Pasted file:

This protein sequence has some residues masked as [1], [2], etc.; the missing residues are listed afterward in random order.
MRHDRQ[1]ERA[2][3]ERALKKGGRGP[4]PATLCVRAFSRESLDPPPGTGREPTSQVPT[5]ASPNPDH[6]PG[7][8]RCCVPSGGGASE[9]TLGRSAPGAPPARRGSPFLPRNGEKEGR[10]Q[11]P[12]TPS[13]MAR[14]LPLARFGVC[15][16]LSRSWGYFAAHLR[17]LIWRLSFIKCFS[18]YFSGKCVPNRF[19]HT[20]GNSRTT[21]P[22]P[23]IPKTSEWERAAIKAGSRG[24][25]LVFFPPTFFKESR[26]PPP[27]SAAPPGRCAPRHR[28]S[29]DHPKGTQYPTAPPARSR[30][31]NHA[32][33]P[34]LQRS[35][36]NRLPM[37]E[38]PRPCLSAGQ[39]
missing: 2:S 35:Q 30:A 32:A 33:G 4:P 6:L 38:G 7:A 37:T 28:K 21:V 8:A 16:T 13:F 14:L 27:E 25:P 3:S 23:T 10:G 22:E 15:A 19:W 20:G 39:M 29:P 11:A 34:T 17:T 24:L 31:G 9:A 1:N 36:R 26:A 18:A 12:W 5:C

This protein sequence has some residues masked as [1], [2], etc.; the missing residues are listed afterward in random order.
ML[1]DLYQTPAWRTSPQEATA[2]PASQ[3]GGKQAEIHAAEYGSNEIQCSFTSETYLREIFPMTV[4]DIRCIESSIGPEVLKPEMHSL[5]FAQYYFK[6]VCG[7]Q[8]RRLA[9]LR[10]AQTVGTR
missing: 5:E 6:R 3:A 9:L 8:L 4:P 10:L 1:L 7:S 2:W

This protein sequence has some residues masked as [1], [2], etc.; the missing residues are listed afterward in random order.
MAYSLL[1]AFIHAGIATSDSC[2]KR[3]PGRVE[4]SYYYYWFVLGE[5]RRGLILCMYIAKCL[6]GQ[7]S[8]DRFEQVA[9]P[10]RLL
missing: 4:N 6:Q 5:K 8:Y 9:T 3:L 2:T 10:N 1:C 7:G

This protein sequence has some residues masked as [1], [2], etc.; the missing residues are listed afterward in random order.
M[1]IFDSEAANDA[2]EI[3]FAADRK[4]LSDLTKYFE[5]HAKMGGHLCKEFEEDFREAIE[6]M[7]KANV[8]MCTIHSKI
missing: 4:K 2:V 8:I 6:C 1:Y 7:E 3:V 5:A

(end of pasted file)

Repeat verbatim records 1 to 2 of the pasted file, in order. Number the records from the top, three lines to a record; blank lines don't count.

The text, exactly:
This protein sequence has some residues masked as [1], [2], etc.; the missing residues are listed afterward in random order.
MRHDRQ[1]ERA[2][3]ERALKKGGRGP[4]PATLCVRAFSRESLDPPPGTGREPTSQVPT[5]ASPNPDH[6]PG[7][8]RCCVPSGGGASE[9]TLGRSAPGAPPARRGSPFLPRNGEKEGR[10]Q[11]P[12]TPS[13]MAR[14]LPLARFGVC[15][16]LSRSWGYFAAHLR[17]LIWRLSFIKCFS[18]YFSGKCVPNRF[19]HT[20]GNSRTT[21]P[22]P[23]IPKTSEWERAAIKAGSRG[24][25]LVFFPPTFFKESR[26]PPP[27]SAAPPGRCAPRHR[28]S[29]DHPKGTQYPTAPPARSR[30][31]NHA[32][33]P[34]LQRS[35][36]NRLPM[37]E[38]PRPCLSAGQ[39]
missing: 2:S 35:Q 30:A 32:A 33:G 4:P 6:L 38:G 7:A 37:T 28:K 21:V 8:A 16:T 13:F 14:L 27:E 25:P 3:S 23:T 10:G 22:E 15:A 19:W 20:G 39:M 29:P 11:A 34:T 17:T 24:L 31:G 9:A 1:N 36:R 26:A 18:A 12:W 5:C

This protein sequence has some residues masked as [1], [2], etc.; the missing residues are listed afterward in random order.
ML[1]DLYQTPAWRTSPQEATA[2]PASQ[3]GGKQAEIHAAEYGSNEIQCSFTSETYLREIFPMTV[4]DIRCIESSIGPEVLKPEMHSL[5]FAQYYFK[6]VCG[7]Q[8]RRLA[9]LR[10]AQTVGTR
missing: 5:E 6:R 3:A 9:L 8:L 4:P 10:L 1:L 7:S 2:W